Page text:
Why is all that matter about minerals. If I put 100 mineral buyers here, and 100 mineral buyers here, we put it in one room, I’d be willing to bet 180 out of the 200 mineral buyers couldn’t tell you, which were drill bit turns. They couldn’t tell you geologically why this well is better than this well. They couldn’t tell you where that rig is going. Is it going north, south, east, west. They couldn’t tell you the macro view other than they can say it’s Oklahoma. It’s Kingfisher County. Everybody seems to be doing really well. We know the markets probably paying $15,000 to 20,000 per acre, and we know that this company, this oil company, and this oil company plan on drilling a bunch more leases so we better buy, and I have to offer a price because I have money to spend. I’ve been given $500 million by my pension fund. I’ve got to go spend the money. So most of, and I think probably close to 90% of the mineral buyers, have a pot full of cash, they overpay and they have no real sophisticated analysis what to do.
I have a different approach. I want to see what these oil companies are drilling. I want to hire geologists which I have. I want to hire engineers which I have. And I want to know why this well is better than that well. I want to know why this well is in a different zone then this well, and why that zone is also present here but they simply haven’t completed yet, or they haven’t even tested yet. And if I have this stack horizon, I have one zone, two zone, three zones, and I know that I can get a value three four or five times what the current market value is, it totally makes a decision where I’m going to buy and the price I’m going to pay.
So the market is mostly set by buyers but the sellers out here, the rich rancher says no way I’m never sell, I really don’t count him as a as a market buyer because he says I’m not in the market. The market is those who sell and those who buy. So it’s just like every other free economy.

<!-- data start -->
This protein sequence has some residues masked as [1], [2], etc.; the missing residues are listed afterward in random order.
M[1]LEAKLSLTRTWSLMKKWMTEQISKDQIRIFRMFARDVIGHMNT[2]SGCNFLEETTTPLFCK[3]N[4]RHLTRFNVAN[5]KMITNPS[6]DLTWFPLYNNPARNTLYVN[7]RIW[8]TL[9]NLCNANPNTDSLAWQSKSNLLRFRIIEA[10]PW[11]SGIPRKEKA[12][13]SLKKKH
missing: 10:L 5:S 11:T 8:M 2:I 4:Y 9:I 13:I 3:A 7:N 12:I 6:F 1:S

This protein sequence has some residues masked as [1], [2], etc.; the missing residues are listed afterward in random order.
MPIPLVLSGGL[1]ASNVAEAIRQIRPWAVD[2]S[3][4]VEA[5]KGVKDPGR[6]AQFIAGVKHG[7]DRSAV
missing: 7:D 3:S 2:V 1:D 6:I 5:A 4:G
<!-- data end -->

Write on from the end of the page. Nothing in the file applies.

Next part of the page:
Ronnie Aroche 8:51
You mentioned you know, various zones and different levels of production but what are some other industry standards that you think that determine the value?
Troy W. Eckard 8:57
Great point. It’s weird how patterns occur, right? It’s kind of like horses walking out of a pin. The first horse that walks out gets out the gate, he takes a right, he walks around an ant hill, and then here you are two years later you got a horse path it goes all the way to right, but the ant hill has been long gone. But the horse will never change paths. He walks around this old ant bed, and continues to walk.
Well, here’s how it works generally in minerals, and mineral leasing. If this mineral property over here, if they leased it, not sold it, but if they leased it for let’s say $2,000 an acre, generally speaking in shale plays they’ll pay three and a half to five times a lease bonus in the cost of minerals. So this is $2,000, they’ll pay somewhere between $6,500 up to $10,000 or $12,000 per acre to actually own the mineral. Why? Because if I lease it, I’m going to get a royalty but if I own the minerals, I get it in perpetuity. It’s not tied to just how long the well last. I own it forever. It’s actually owning it not being a tenant in the building.